3. Or, to maybe make this a bit more simple to understand, let’s look at the actual test rates that seemed to come out of the first California tests a week or two ago. They found 3.5% positives in their tests (raw data, which they later adjusted upward, based on demographic guesses, etc.).

      Okay, so they seemed to assume that the test they were using had a sensitivity of 99.5%. In that case, to get 3.5% positives, the actual rate of positives in the group they tested would have to be around 3%.

      But other calibrations of that test suggested a sensitivity that was lower. If the sensitivity drops to 99%, the actual infected rate drops to ~2.5% to produce a 3.5% measured rate (that includes false positives). Some data suggested that test actually had sensitivity as low as 95%, in which case literally 0 people could have been infected, and the test would have shown a 5% infection rate.

      There’s a big difference between 0% and 3.5%. Obviously, the number is not likely to be 0, but it shows how important test statistics are. It’s difference between, “This test demonstrates the actual rate of infection is 50 times higher than the confirmed numbers!” and “This test is producing so much garbage data that we can’t even tell if the infected cases are much higher than confirmed.”

      1. Oops — The Santa Clara study claimed a measured incidence of ~1.5%, so that means all the numbers are even worse for those who want to tout this as evidence that the disease is much more widespread. (The 3.5% came from another study I believe.)

        Again, I hope that the results in these studies turns out to be true, and the IFR is low. But the data so far is still pretty crappy, as crappy (or more) than all those “predicted deaths by the end of the summer” models that keep flying up and down every week. Those models suffer from similar statistical flaws to antibody tests.

        1. What you do in these cases is to parameterize your results wrt prevalence to produce a series of curves that show the spread of possible results. That’s the best you can do with tests that have high type 1 and type 2 error rates.

          1. Yes, of course you do. (I didn’t want to get into all of the complications of this above, as I was trying to explain the basics using actual calculations to someone who clearly didn’t get it.)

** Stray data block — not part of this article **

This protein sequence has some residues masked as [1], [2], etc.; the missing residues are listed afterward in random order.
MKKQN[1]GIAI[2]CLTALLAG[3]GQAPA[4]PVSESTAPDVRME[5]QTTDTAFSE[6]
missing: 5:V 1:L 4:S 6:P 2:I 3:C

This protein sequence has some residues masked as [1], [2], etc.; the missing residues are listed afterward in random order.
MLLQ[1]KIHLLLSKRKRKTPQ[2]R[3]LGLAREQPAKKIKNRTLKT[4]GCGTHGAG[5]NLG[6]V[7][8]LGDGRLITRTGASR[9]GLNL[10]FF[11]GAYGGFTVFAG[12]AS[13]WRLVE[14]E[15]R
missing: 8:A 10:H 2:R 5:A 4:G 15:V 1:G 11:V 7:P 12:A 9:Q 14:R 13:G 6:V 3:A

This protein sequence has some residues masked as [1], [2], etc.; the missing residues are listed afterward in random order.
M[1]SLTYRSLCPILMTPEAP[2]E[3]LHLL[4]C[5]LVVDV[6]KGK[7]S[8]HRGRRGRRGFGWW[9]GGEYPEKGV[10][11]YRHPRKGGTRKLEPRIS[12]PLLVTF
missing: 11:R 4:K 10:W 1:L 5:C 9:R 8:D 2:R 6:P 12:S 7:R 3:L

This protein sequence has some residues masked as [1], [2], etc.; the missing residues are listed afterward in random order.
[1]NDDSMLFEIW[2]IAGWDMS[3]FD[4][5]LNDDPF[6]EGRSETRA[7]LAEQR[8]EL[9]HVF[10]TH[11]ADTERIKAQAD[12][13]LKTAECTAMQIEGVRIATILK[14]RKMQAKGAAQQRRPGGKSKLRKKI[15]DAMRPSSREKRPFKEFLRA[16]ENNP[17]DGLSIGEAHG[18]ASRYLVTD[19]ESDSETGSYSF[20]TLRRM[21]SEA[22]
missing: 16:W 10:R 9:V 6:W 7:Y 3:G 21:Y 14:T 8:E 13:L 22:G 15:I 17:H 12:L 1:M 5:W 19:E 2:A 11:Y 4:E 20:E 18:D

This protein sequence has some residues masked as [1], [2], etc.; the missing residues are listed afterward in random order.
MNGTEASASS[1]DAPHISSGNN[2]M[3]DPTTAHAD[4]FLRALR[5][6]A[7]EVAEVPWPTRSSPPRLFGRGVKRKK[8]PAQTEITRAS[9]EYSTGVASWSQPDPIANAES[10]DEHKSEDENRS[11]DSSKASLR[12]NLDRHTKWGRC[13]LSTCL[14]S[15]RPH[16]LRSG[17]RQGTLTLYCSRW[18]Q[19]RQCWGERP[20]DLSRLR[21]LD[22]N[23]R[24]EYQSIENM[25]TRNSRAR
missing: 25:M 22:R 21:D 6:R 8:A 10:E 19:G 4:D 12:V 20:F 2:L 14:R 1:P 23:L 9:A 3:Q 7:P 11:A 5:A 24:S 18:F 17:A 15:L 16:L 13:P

The problem is that in the tests so far, you still end up with huge uncertainty. The 95% confidence interval for the Santa Clara study might indicate anywhere from ~2-3 times the confirmed positive rate to ~200 times the confirmed positive rate. (This is taking into account not only the uncertainty in testing like false positives, but also the demographic adjustments made to the data and the assumptions made there, which could skew things even further.)

            Trumpeting such results as proof that the incidence is “50-75 times” the confirmed positive rate (as the authors of that study initially did) is beyond bad stats. Given how such studies may affect public policy (and how people, especially politicians, don’t understand statistics), it’s completely irresponsible.

  6. “.. as they decide who should be allowed to ..”

  7. This is why meta-analysis is the key to getting accurate results. Don’t rely on one result, or even a few. You have to look at dozens of studies. The more you add in, the less likely all results will be erroneous by the same factor if they have been performed truly independently of each other.

    1. Depends. If they all are using similar tests that might produce a large amount of false positives, then doing more tests doesn’t actually improve your accuracy.
      It’s like trying to design a sensor that would identify a roll of 6 on a die. But the sensor is poor and picks up rolls of 4, 5, or 6. Assuming the die is fair, the true rate of sixes should be about 1/6 (or ~17%). But this sensor will register about 50% as “positive” for the condition, as it has a high false positive rate.
      If different groups using this same faulty sensor in other places, it’s not going to magically make the number converge closer to 17%. It’s going to keep coming up around 50%.
      Not saying this is what’s happening — but just doing more studies doesn’t necessarily improve testing accuracy if the tests themselves are inaccurate.

    2. Meta-analysis are usually crap.

  8. Question from a curiously ignorant bystander: how do they calibrate these tests? What 100% accurate test, with zero false positives and false negatives, do they compare all these imperfect diagnostics again?

    1. No clinician relies on a single data point for diagnosis.

      “ Medicine is a science of uncertainty and an art of probability.”
      William Osler

    2. Do not mean to be obscure. They are comparing one thing to others. None of them are perfect.

      1. But how do they come up with different accuracy rates? There has to be some fundamental core way of identify the real true/false positives/negatives in order to compare to specific tests.

        1. There are different kinds of tests. The real lab tests they use for a true confirmed case are based on things like PCR, which literally checks against the known DNA of the virus. Negative control samples are probably mostly taken from old blood samples from several months ago, before the virus was known to spread.

          The problem with PCR and the “confirmed” CDC-level tests (with the invasive nasal swap) is that they take more time and effort to confirm, and they’re more expensive. These “antibody tests” being talked about now aren’t looking for active infections. They aren’t looking to find and verify presence of the actual virus. Instead, they look for blood markers of immune response. The problem with these is that the antibodies the body produces are often similar for similar types of viruses, so it’s hard to get a test that accurately selects only for those that would attach to this specific strain. Nevertheless, antibody tests can be run much more quickly and cheaply, so that’s why they’re trying to roll these out.